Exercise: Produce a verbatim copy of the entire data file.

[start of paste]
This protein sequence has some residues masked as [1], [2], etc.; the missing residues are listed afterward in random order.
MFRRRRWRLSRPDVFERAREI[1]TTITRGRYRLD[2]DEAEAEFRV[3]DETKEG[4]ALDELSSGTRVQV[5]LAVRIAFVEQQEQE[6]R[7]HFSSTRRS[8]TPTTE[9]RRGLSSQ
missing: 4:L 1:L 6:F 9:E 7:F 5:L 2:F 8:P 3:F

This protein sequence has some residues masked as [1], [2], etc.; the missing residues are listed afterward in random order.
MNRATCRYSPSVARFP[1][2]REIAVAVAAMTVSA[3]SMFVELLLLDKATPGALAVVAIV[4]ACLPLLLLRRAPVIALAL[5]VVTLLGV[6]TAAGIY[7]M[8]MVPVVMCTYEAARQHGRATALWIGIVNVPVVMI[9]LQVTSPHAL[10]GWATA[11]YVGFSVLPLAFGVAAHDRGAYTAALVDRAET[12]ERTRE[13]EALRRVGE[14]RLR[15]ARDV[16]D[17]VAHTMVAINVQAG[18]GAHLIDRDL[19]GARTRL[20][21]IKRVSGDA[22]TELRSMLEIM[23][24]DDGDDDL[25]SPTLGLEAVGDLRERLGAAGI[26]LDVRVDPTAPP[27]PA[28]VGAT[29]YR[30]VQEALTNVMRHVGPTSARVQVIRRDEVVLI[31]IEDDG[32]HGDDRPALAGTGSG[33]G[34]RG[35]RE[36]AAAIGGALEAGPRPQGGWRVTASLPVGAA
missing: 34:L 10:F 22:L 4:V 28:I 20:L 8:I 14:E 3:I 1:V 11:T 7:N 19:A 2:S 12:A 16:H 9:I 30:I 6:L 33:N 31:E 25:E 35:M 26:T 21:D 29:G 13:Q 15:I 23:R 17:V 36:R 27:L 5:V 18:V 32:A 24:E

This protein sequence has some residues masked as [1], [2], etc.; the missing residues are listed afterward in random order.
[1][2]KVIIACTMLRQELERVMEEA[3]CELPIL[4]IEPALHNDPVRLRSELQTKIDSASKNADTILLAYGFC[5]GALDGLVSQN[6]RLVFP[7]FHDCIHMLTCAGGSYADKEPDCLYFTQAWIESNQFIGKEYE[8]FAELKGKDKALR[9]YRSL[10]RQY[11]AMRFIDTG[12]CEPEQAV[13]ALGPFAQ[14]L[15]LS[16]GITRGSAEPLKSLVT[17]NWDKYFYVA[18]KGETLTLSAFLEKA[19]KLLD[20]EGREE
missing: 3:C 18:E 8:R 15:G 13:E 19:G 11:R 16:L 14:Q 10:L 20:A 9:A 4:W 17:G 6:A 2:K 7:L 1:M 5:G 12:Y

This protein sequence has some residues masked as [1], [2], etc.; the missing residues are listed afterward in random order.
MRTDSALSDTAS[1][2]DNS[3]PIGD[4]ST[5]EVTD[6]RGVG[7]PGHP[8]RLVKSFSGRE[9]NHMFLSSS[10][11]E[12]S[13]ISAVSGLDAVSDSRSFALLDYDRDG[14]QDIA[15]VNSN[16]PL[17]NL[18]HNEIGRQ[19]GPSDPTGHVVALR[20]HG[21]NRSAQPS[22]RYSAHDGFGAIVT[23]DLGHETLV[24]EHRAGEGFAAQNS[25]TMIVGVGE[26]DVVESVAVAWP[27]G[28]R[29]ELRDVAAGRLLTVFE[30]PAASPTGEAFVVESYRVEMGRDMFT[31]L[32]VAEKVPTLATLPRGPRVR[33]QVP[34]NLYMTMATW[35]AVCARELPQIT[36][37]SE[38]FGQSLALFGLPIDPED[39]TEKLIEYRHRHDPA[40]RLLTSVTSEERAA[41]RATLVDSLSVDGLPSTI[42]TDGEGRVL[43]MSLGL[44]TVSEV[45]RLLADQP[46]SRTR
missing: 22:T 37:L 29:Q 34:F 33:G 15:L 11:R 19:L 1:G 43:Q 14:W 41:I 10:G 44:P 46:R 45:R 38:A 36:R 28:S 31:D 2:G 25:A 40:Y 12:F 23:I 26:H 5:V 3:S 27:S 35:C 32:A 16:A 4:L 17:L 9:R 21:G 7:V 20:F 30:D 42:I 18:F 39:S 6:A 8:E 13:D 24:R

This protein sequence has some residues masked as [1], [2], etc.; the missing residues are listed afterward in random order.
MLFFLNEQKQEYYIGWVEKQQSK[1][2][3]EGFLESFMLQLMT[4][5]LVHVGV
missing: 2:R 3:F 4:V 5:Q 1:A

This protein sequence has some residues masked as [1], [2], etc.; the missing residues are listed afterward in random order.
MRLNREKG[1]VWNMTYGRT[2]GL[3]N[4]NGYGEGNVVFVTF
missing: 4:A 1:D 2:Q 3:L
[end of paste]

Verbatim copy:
This protein sequence has some residues masked as [1], [2], etc.; the missing residues are listed afterward in random order.
MFRRRRWRLSRPDVFERAREI[1]TTITRGRYRLD[2]DEAEAEFRV[3]DETKEG[4]ALDELSSGTRVQV[5]LAVRIAFVEQQEQE[6]R[7]HFSSTRRS[8]TPTTE[9]RRGLSSQ
missing: 4:L 1:L 6:F 9:E 7:F 5:L 2:F 8:P 3:F

This protein sequence has some residues masked as [1], [2], etc.; the missing residues are listed afterward in random order.
MNRATCRYSPSVARFP[1][2]REIAVAVAAMTVSA[3]SMFVELLLLDKATPGALAVVAIV[4]ACLPLLLLRRAPVIALAL[5]VVTLLGV[6]TAAGIY[7]M[8]MVPVVMCTYEAARQHGRATALWIGIVNVPVVMI[9]LQVTSPHAL[10]GWATA[11]YVGFSVLPLAFGVAAHDRGAYTAALVDRAET[12]ERTRE[13]EALRRVGE[14]RLR[15]ARDV[16]D[17]VAHTMVAINVQAG[18]GAHLIDRDL[19]GARTRL[20][21]IKRVSGDA[22]TELRSMLEIM[23][24]DDGDDDL[25]SPTLGLEAVGDLRERLGAAGI[26]LDVRVDPTAPP[27]PA[28]VGAT[29]YR[30]VQEALTNVMRHVGPTSARVQVIRRDEVVLI[31]IEDDG[32]HGDDRPALAGTGSG[33]G[34]RG[35]RE[36]AAAIGGALEAGPRPQGGWRVTASLPVGAA
missing: 34:L 10:F 22:L 4:V 28:I 20:L 8:I 14:E 3:I 1:V 11:T 7:N 19:A 2:S 12:A 16:H 9:I 30:I 6:L 33:N 31:E 25:E 35:M 26:T 21:D 29:G 13:Q 15:I 23:R 17:V 36:R 27:L 5:V 18:V 32:A 24:E

This protein sequence has some residues masked as [1], [2], etc.; the missing residues are listed afterward in random order.
[1][2]KVIIACTMLRQELERVMEEA[3]CELPIL[4]IEPALHNDPVRLRSELQTKIDSASKNADTILLAYGFC[5]GALDGLVSQN[6]RLVFP[7]FHDCIHMLTCAGGSYADKEPDCLYFTQAWIESNQFIGKEYE[8]FAELKGKDKALR[9]YRSL[10]RQY[11]AMRFIDTG[12]CEPEQAV[13]ALGPFAQ[14]L[15]LS[16]GITRGSAEPLKSLVT[17]NWDKYFYVA[18]KGETLTLSAFLEKA[19]KLLD[20]EGREE
missing: 3:C 18:E 8:R 15:G 13:E 19:G 11:R 16:L 14:Q 10:L 20:A 9:A 4:W 17:G 6:A 2:K 7:L 1:M 5:G 12:Y

This protein sequence has some residues masked as [1], [2], etc.; the missing residues are listed afterward in random order.
MRTDSALSDTAS[1][2]DNS[3]PIGD[4]ST[5]EVTD[6]RGVG[7]PGHP[8]RLVKSFSGRE[9]NHMFLSSS[10][11]E[12]S[13]ISAVSGLDAVSDSRSFALLDYDRDG[14]QDIA[15]VNSN[16]PL[17]NL[18]HNEIGRQ[19]GPSDPTGHVVALR[20]HG[21]NRSAQPS[22]RYSAHDGFGAIVT[23]DLGHETLV[24]EHRAGEGFAAQNS[25]TMIVGVGE[26]DVVESVAVAWP[27]G[28]R[29]ELRDVAAGRLLTVFE[30]PAASPTGEAFVVESYRVEMGRDMFT[31]L[32]VAEKVPTLATLPRGPRVR[33]QVP[34]NLYMTMATW[35]AVCARELPQIT[36][37]SE[38]FGQSLALFGLPIDPED[39]TEKLIEYRHRHDPA[40]RLLTSVTSEERAA[41]RATLVDSLSVDGLPSTI[42]TDGEGRVL[43]MSLGL[44]TVSEV[45]RLLADQP[46]SRTR
missing: 22:T 37:L 29:Q 34:F 33:G 15:L 11:R 19:L 1:G 43:Q 14:W 41:I 10:G 44:P 46:R 45:R 38:A 36:R 28:S 31:D 2:G 25:A 40:Y 12:F 23:I 26:H 5:V 3:S 27:S 35:C 32:A 16:A 4:L 17:L 9:R 21:G 7:V 20:F 30:D 42:I 18:F 39:S 6:A 8:E 13:D 24:R

This protein sequence has some residues masked as [1], [2], etc.; the missing residues are listed afterward in random order.
MLFFLNEQKQEYYIGWVEKQQSK[1][2][3]EGFLESFMLQLMT[4][5]LVHVGV
missing: 2:R 3:F 4:V 5:Q 1:A

This protein sequence has some residues masked as [1], [2], etc.; the missing residues are listed afterward in random order.
MRLNREKG[1]VWNMTYGRT[2]GL[3]N[4]NGYGEGNVVFVTF
missing: 4:A 1:D 2:Q 3:L